POSTED: 1:30 a.m. HST, Sep 12, 2010
Over the centuries many people, and not limited to politicians, have been using religion to polarize communities and countries in an effort to divide us into groups of us and them. Leaders do this, of course, to rile up their base for their own personal benefit.
In Hawaii with our multicultural and multireligious nature, using religion to draw support for one's candidacy not only runs the risk of dividing our state but runs the risk of fracturing it. We voters are most interested where a candidate's heart lies; what they do on Sunday mornings, not so much.
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Your editorial is just as divisive and inflammatory as the assumptions you make about religion and Christians ("Stop using religion to divide," Star-Advertiser, Sept. 8). It is not religion that divides, it is values. Religions differ with each other on issues but even within religious communities, such as with Christians, there is disagreement and differing interpretation of values.
I grew up in a Buddhist family and attended a Buddhist school, but we learn to honor and respect all religions here in the islands.
Since as policymakers and office holders, we bring our values, culture and identity by which we make our decisions, why should that not be an issue in an election, especially when whom we choose to lead our state will make a difference in what policy decisions are made? I am encouraged by the willingness of churches to be involved in elections and in determining public policy. It is long overdue. However, I do agree with you that religion should not be used to proselytize in an election, or to judge candidates as unrighteous.
By contrast, our Island Values radio spot points out the differing positions of candidates on values important to believers and it only airs on Christian radio stations. If labor unions can urge their members to vote for those candidates who are favorable to workers or if business organizations can urge members to oppose candidates who support tax increases, is that being divisive or is it a matter of supporting those who share your beliefs and values?
Regarding the article "Abercrombie criticizes website, fliers" (Star-Advertiser, Sept. 6), does Mufi Hannemann really think we care about Neil Abercrombie's "congressional record on faith and religion"? I sure as h--- don't, and don't know anyone of over 50 IQ who does.
I, like any American who respects the Constitution, want religion OUT of our government, the sooner the better.
Anent of which, I notice Mr. Hannemann states he "prays over all his decisions." Does anyone remember who else practiced this ritual? Someone with the middle initial "W"-- that really worked out well, didn't it?
In his Sept. 8 letter, S. Hinton claims that the Supreme Court ruling in Emerson v. Board of Education on the separation between church and state was "a very liberal interpretation of original intent ... so many years after the founders drafted our Declaration of Independence and Constitution."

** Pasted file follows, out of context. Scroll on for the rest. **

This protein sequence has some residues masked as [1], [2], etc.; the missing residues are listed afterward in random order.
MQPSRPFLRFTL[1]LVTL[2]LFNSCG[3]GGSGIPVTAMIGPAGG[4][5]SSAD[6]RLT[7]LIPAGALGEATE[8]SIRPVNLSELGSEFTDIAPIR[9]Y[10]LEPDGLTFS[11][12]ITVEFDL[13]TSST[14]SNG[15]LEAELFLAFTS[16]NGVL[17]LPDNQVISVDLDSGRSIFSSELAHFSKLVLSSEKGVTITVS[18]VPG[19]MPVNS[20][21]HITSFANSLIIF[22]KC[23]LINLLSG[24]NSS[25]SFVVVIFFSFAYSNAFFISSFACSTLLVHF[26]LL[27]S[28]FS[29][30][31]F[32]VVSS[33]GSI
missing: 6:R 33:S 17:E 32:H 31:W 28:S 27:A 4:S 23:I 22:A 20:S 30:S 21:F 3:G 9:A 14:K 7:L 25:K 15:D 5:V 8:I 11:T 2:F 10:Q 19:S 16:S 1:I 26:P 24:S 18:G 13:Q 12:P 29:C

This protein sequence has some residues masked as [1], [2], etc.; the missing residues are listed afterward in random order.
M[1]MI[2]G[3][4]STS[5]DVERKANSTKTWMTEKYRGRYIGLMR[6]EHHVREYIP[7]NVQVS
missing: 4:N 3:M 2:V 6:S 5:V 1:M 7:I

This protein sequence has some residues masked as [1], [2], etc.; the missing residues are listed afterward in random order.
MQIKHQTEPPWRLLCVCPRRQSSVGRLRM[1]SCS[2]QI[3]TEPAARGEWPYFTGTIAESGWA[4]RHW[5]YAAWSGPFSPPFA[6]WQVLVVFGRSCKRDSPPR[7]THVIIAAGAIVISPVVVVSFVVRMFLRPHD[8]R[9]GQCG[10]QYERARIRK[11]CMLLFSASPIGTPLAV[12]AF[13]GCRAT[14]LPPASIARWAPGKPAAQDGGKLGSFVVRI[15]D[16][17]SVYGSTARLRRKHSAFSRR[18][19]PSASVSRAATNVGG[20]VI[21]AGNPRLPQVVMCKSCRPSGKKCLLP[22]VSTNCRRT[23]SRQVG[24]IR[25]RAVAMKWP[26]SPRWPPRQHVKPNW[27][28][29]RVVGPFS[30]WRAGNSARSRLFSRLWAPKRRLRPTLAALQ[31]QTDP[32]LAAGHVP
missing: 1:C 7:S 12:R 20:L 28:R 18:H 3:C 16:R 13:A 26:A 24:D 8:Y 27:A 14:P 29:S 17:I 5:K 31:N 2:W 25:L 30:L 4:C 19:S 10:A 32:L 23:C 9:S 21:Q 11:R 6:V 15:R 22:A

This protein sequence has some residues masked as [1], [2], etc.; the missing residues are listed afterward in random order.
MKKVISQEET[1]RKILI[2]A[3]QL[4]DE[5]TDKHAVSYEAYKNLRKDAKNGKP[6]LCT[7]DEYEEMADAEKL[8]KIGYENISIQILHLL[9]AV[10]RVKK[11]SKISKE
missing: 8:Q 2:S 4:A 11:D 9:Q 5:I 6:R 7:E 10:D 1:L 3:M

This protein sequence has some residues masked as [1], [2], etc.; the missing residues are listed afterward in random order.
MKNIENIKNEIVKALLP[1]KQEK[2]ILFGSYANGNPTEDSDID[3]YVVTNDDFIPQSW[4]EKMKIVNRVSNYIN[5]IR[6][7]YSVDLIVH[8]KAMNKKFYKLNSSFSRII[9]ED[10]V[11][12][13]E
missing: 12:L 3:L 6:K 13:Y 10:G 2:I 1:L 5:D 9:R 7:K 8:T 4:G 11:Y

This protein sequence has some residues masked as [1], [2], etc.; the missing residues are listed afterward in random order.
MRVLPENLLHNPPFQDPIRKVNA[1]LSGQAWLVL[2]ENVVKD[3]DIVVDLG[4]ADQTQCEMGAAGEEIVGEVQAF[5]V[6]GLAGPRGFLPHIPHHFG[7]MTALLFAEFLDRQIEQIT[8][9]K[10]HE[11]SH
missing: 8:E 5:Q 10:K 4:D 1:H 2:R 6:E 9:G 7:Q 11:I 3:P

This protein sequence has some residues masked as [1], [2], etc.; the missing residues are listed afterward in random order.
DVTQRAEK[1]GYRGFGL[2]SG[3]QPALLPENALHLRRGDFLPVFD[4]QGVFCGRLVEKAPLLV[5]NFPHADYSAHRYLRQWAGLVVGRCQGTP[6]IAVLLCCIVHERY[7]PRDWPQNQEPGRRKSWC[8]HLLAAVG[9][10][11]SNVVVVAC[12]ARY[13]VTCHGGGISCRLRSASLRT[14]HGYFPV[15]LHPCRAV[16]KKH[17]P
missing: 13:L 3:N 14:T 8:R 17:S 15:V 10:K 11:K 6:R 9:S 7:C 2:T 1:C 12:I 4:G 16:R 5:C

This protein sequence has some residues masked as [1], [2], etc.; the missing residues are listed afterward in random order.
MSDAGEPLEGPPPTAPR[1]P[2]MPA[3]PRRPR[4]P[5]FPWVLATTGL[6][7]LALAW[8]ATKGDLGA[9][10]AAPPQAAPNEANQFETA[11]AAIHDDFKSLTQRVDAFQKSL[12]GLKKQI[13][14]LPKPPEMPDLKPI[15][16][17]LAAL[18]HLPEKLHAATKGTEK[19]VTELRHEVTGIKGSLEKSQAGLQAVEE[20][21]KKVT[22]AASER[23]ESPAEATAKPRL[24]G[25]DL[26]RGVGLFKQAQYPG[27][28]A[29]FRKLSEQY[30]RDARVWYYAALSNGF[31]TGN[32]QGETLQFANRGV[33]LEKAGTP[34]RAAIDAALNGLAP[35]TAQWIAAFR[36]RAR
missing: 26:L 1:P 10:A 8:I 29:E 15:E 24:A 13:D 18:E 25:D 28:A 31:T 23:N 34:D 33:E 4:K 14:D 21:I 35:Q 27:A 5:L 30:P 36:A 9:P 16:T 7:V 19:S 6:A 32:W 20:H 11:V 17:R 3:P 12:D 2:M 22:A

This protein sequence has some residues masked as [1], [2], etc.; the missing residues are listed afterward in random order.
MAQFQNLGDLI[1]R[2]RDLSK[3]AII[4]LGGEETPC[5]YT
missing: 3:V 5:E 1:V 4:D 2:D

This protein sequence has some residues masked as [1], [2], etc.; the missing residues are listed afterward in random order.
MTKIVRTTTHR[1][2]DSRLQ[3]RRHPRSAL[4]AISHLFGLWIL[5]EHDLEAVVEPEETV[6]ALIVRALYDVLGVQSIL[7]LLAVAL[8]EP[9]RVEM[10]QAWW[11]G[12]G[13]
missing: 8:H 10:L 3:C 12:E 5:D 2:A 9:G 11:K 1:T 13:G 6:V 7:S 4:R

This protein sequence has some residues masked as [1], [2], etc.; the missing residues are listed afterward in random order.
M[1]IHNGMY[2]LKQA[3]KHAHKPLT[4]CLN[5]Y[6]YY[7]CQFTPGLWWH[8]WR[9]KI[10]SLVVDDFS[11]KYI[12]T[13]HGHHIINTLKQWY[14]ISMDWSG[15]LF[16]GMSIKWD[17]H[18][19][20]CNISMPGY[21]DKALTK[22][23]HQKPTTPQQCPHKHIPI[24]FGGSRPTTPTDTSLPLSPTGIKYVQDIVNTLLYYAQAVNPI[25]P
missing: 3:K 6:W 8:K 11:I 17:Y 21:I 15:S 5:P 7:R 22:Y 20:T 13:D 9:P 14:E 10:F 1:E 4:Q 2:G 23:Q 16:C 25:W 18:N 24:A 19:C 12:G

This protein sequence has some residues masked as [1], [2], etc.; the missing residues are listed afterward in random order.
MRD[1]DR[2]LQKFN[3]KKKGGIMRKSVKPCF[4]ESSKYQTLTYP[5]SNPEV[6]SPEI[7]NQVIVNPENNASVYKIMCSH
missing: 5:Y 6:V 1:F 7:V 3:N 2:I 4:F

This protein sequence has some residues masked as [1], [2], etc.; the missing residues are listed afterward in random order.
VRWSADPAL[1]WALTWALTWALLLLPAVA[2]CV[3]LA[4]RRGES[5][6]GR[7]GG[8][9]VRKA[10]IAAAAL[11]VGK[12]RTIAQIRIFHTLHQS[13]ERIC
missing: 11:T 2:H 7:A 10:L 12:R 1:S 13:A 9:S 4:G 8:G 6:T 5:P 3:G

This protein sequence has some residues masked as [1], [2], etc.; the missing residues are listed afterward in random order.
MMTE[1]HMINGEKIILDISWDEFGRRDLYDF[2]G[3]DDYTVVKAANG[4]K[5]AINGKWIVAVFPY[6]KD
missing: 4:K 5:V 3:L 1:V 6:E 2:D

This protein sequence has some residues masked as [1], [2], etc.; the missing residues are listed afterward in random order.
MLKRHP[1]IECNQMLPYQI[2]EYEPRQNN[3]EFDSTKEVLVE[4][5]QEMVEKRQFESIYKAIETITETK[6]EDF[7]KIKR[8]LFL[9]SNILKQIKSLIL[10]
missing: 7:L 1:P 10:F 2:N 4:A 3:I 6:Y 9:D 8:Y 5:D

What was omitted was that the ruling was based on a letter written in 1802 by one Thomas Jefferson, one of the key founders and writers of the Declaration of Independence and Constitution.
In a letter to a Danbury Baptist who had sought clarification on the role of government and religious practice, Jefferson wrote: " ... their legislature should make no law respecting an establishment of religion, or prohibiting the free exercise thereof, thus building a wall of separation between Church & State."
While Jefferson and other founders had no intention of allowing the government to limit, restrict, regulate or interfere with public religious practices, the First Amendment was also meant to prevent the federal establishment of a national religious denomination.
Why did the Star-Advertiser print so many articles attacking Christians recently? There were three different articles in the editorial section one day that appeared to be personal attacks on the views and practices of many in the state.
I hope you realize that for many of your readers, their faith is an important part of their life and the continual mocking belittles their beliefs. People will vote based on a variety of reasons and we should all be respectful of each other. The foundation of Christian beliefs is faith, hope and love -- and those three parts make up each individual Christian and they strive to live by each. To undermine one part undermines them all.
Hawaii GOP chairman Jonah Kaauwai's recent request to churches to cut appearances by Mufi Hannemann is absurd. How can this guy say Duke Aiona is the only righteous candidate?
Republicans are worried about losing the religious vote, when it shouldn't be about a person's religious beliefs but rather who is the better-suited candidate.
Kaauwai has also referred to Hannemann as having a plan of deception. How can a former mayor who has done so much for the state of Hawaii have a plan of deception?